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One reason why early tumble dryers ran very hot as did laudromat machines was the rather pitiful extraction of early washing machines.

For American homes top loaders and even wringer washers dominated the domestic market. None aside from a few machines like those offered by Frigidaire had very high spin speeds, and wringers equal at best about 200rpms. Either way you are putting basically sopping wet laundry into a dryer. You're going to need that high heat to "bake" out all that moisture.

In laundromats extraction from front loaders wasn't that much better, and top loading were what they were. Either way a place could "make money" on the dryers even if they ran hot (which many did), because customers tend to over dry. Some laundromats did offer separate Bock extractors to "cut down drying time", especially for heavier things.

On the commercial side of laundry it has long been recognized that the most efficient and effective way to remove moisture from the wash is via extraction. That is finally catching on with domestic machines as washers are able to offer faster final spin speeds. That in turn means less need for energy from dryers.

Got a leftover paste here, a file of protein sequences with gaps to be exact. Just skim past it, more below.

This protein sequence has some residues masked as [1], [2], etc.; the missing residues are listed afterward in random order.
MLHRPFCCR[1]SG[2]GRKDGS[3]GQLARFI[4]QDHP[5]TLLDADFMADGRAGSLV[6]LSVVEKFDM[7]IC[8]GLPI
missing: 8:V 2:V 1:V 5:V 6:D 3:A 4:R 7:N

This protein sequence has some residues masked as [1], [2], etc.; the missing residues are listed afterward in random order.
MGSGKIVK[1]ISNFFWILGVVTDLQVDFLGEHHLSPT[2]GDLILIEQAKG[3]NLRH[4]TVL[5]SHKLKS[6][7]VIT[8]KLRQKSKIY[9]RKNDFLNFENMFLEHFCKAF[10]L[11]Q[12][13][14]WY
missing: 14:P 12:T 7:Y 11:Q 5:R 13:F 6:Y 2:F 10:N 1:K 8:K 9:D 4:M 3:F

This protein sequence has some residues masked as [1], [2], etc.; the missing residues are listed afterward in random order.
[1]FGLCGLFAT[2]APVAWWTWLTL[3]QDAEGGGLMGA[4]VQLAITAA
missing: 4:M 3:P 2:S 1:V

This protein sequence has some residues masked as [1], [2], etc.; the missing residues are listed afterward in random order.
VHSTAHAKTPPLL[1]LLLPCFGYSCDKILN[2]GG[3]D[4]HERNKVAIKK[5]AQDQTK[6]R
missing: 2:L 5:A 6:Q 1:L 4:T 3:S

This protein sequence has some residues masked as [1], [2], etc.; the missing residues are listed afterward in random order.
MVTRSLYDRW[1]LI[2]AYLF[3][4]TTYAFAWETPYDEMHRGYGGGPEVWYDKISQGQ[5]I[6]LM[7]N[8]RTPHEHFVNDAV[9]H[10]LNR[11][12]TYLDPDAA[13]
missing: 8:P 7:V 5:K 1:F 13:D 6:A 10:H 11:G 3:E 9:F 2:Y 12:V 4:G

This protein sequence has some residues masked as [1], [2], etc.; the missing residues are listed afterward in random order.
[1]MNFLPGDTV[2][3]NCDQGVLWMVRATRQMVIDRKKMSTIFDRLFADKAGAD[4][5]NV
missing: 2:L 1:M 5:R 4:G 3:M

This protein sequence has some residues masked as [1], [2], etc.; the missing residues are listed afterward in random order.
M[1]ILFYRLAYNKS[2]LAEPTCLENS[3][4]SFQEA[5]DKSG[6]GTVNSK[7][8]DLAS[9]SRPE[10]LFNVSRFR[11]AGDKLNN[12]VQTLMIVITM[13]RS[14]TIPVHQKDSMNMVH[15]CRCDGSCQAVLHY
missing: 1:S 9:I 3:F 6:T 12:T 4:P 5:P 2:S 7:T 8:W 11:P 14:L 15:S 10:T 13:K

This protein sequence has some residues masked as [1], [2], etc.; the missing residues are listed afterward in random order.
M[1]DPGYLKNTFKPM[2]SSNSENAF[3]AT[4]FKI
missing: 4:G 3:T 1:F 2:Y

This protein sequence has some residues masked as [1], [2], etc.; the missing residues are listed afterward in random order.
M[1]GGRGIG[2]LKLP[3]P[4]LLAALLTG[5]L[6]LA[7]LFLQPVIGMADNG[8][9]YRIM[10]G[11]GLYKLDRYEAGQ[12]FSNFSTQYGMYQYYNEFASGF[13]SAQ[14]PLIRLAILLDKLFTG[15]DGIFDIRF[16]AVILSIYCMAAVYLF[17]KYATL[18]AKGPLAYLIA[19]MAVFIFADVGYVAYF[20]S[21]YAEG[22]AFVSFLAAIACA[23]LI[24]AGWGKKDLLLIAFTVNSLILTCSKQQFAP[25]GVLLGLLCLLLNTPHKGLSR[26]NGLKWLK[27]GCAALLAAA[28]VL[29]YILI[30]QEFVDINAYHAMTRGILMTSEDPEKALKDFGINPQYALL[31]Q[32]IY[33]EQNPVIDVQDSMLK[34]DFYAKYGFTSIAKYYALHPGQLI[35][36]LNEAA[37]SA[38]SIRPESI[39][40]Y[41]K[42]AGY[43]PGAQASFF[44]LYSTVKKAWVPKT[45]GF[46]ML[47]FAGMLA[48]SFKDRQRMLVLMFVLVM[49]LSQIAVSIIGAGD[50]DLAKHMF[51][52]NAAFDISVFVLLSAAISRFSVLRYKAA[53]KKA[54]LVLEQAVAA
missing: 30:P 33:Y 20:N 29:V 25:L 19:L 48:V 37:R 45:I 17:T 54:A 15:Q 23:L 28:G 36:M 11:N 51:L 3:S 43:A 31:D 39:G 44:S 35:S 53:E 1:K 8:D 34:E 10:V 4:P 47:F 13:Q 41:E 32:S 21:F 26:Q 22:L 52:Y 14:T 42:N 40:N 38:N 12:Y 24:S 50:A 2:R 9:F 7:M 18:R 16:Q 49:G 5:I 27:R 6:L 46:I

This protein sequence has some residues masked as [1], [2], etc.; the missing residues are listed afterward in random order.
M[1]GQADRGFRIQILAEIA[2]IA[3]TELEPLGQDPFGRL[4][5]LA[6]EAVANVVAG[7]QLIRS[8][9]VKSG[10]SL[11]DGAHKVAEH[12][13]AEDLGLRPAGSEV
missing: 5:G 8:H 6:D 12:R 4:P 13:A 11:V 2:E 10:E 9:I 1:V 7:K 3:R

When using laundromat dryers always start off on "High" but will keep an eye on how load is progressing. Once things reach a certain stage of dryness will move the temp down to "Med" or even "Low". The last five minutes are always on "Delicates". Find the results are better than allowing laundry to bake dry, especially since the cool down period on these dryers is only one or two minutes. Not nearly long enough to reduce temps and prevent hard creases.

Post# 935297 , Reply# 8   4/29/2017 at 11:55 by Tomturbomatic (Beltsville, MD)        

Phil, I am surprised at the 40 degree swing, fast as it is, with a thermister during the drying. I am spoiled by the steady drying temperatures of my gas dryer with the modulating burner that holds a steady 165F until cooldown.